The dots continue to connect as one of the lyricists of Chi La Sow, and his good friend, Kittu, introduced him to Sankalp Reddy, who roped him in for a space thriller. The young music director heaps praise on contemporaries like Gopi Sundar (Geetha Govindam) and Vivek Sagar (Sammohanam).

What kind of music do you compose?

Prashanth’s sound is rustic and has a gentle twang to it, a characteristic he probably borrows from his affinity to Sathya Sai bhajans that he used to sing at Shivam in Hyderabad. He still composes jingles once in a while for Radio Sai. “Bhajans have the kind of structure I love in music, the build-up, the crescendo, and the surge of emotions. They inspire,” he comments on their influence, talking about how he is not religious but definitely spiritual. He also feels word of mouth has brought him to where he is.

‘I am experimenting with ambient music, with a touch of ‘dreamy’ rather than ‘dominant’ for my next project, with hints of ‘dubstep’ and ‘electronic’ without overdoing it,’ Prashant adds. An admirer of Indian Carnatic music, he also wants to collaborate with Hindustani artists at some point of time. His dream project though is to go to every nook and corner of Andhra and Telangana and record live music, with primitive instruments played by locals and natives, far away from mainstream awareness.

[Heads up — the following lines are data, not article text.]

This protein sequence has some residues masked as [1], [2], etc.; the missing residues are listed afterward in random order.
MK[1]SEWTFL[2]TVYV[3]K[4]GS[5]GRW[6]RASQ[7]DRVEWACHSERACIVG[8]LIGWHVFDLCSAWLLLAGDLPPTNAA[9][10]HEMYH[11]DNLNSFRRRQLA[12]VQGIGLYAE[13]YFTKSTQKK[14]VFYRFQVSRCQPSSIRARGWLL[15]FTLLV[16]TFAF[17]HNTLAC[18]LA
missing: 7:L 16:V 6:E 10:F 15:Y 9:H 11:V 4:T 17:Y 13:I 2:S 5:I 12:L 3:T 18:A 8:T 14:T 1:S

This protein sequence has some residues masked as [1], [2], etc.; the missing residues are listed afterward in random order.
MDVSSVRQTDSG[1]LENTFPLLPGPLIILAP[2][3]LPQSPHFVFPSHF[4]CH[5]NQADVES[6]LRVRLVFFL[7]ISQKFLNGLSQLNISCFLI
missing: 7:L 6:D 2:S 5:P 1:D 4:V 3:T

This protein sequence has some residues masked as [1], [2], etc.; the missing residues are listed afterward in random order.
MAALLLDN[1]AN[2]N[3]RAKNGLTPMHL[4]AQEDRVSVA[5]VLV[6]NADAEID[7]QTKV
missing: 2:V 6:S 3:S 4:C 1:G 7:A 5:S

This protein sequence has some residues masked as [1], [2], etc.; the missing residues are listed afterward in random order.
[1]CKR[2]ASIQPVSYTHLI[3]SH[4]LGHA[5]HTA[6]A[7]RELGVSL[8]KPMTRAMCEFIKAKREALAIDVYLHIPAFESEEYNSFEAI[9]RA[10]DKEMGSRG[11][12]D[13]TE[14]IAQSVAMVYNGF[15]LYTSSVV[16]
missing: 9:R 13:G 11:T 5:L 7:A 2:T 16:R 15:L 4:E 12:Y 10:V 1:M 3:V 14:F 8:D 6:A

Prashanth also cites a wide variety of influences from Linkin Park and Coldplay to AR Rahman, Ilayaraja, Santosh Narayanan and MS Vishwanathan. He loves Stuccato, Masala Coffee and Indian Raga amongst those projects which are redefining India’s independent music scene and is quite fond of artists he has collaborated with like Sharath J, his sound engineer, Arun Chiluveru, his guitarist and Raghav Simhan, a violinist he works with often, along with band members, Bala and Ganesh.

A big fan of Hariharan, Prashanth loves Sid Sriram and Chinmayee among contemporary playback singers and Santhosh Narayanan’s complex range of sounds blending folk and rock.

What are your future plans?

Prashanth hopes Telugu cinema gives the neo-noir generation that breadth to breathe and experiment. Things are changing fast here; people are evolving from ‘cliched’ to ‘experimental’, just as they did in Chennai years ago, giving a market for something that is pure. He hopes for a generation of ethical ‘art critics’ who can go beyond just ‘rating’ to introduce audiences to the world of ‘art appreciation’. ‘The artist’s perspective, whether it is music or movie, matters and strong opinions will only discourage newbies like me from spreading wings,’ he signs off.